Right now the big news in Trenton is that the Trenton Water Works deal that sells miles of pipelines, other infrastructure and a majority of the Trenton water utility’s captive consumers to New Jersey American Water Co. for $80 million could end up in the hands of the voters.
Some city officials compare selling water infrastructure outside the City of Trenton in Ewing, Hamilton, Hopewell, and Lawrence while continuing to sell water to customers there as a relationship akin to selling an old, maintenance-costly delivery truck, while continuing to hold a lucrative contract with outlying customers. If one listened to what Mayor Douglas H. Palmer and his administration officials have been saying about the deal, perhaps this is the impression of the whole deal that develops.
But, as usual, City of Trenton officials are engaging in a bit of truth-bending. In reality the deal is one that further compromises Trenton’s future revenue-generating capability and fiscal stability.
First of all, the outlying infrastructure currently up for sale is anything but old, especially in Hopewell.
In Hopewell, most was constructed after 1987, and nearly 90 percent of it was constructed by developers and handed over to the City of Trenton like some sort of birthday present, according to regulatory testimony available on the Hopewell Web site. There is some aging infrastructure in some township areas, but on the whole, that outlying system is in much better shape than what lies beneath the ground in Trenton.
The townships, having developed at a later time, tend to have newer, more modern infrastructure that is much less costly to maintain, according to utility employees.
“What we’re selling isn’t aging,” said a high-ranking utility employee during some fact-checking performed last year. “I have only done 10 repairs in Hopewell in 10 years.”
In fact, estimates considered by the Board of Public Utilities say that with all the developer-supplied infrastructure taken out, it appears that the real Trenton-bought and constructed infrastructure amounts to less than half the value of the deal – somewhere below $50 million. Even worse, testimony given to the BPU says that type of infrastructure actually belongs to the ratepayers, and is not even really Trenton’s to be selling.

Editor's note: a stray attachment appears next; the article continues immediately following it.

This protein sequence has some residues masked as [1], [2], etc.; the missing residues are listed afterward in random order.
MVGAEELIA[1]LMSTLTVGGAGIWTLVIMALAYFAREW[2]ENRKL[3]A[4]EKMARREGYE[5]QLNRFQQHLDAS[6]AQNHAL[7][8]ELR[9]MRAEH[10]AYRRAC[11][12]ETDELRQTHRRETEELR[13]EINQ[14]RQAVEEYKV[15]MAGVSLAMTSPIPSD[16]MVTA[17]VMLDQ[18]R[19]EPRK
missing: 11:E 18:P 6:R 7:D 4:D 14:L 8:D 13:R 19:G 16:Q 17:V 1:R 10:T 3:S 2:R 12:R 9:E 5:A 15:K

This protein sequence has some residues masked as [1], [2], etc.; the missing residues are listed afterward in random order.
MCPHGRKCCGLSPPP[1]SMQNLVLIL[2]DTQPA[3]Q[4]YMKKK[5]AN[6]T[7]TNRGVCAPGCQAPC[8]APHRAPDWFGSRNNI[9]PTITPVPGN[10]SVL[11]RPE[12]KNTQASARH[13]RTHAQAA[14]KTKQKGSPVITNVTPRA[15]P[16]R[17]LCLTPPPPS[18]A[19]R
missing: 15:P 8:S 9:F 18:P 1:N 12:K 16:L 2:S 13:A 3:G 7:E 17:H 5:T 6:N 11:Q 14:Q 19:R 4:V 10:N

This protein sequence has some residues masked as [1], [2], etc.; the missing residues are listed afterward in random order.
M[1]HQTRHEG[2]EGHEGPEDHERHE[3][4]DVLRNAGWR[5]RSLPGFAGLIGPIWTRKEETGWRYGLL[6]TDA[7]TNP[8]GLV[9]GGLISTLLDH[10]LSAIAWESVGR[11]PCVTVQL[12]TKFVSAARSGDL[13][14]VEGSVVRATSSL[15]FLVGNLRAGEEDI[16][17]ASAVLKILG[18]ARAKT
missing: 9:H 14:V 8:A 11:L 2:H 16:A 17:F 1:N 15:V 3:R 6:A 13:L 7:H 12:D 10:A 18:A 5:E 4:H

The real aging and decaying infrastructure in Trenton will become the sole responsibility of ratepayers from the city in terms of maintenance and capital improvements, instead of the current situation, as a result of this deal.
Also at the core of the issue is the arrangement that calls for Trenton to sell water to New Jersey American’s newly acquired township customers for a period of 20 years, with a proposed charge of around $10 million a year, among other perks coming to the city.
That all sounds nice, but when one considers that a majority of the utility’s ratepayers live outside of Trenton, it becomes clear that the $10 million represents a significant downgrade as far as the water utility’s attractiveness as a revenue-generating asset is concerned.
The water utility has been making roughly $30 million a year as recently as 2008, and a majority of that – upwards of $16 to $18 million – is coming from the water rates paid by township customers making up more than 60 percent of the utility’s total customers. Take out that revenue and substitute the wholesale water deal and you get a utility that will have to cut roughly $6 to $8 million worth of costs simply to maintain CURRENT revenues.
Again, not good.
What the deal leaves the city with – Trenton’s ratepayer base – is also misleading.
The ranks of Trenton-dwelling ratepayers are filled with thousands of delinquent or non-existent accounts existing in a municipality experiencing all the effects of a shrinking population and urban decay. That ratepayer base was always augmented with the 45,000 or so more reliable township ratepayers, yet that will all end with a successful deal.
Utility employees say it remains to be seen whether Trenton will see anymore budget dollars coming from the outlying townships once the 20-year deal with New Jersey American Water is completed, considering the city’s partner is a company that already has connections with the township water infrastructure that would allow it to quickly pump water in from non-Trenton sources.
Arguments for the sale fail to take into account the fact that private developments generally have to perform their own water repairs, and the city only repairs piping or infrastructure between the main line and the curb. That fact means that much of the infrastructure in built-out portions of the townships costs the city nothing to maintain.
Also, merely controlling that infrastructure means that city receives several revenue streams that will disappear with the American Water deal. For instance, the city gets to charge all townships for the construction and maintenance of hydrants, and receives money from so-called ready-to-serve charges for each new customer.
Both the hydrant and ready-to-serve dollars will dry up with the proposed sale, and any future development in many of these thriving suburbs will also fall into the hands of New Jersey American Water, and not the City of Trenton.
All of this adds up to a deal that will simultaneously damage Trenton’s finances and further destroy the city’s relationship with bordering towns, all for a quick infusion of budget dollars that could very well disappear in the course of a year or two, when Mayor Palmer’s currently threatened tax increases will take on even larger proportions.
Hopefully someone puts a stop to it, for the sake of Trenton residents and our neighbors in Mercer County.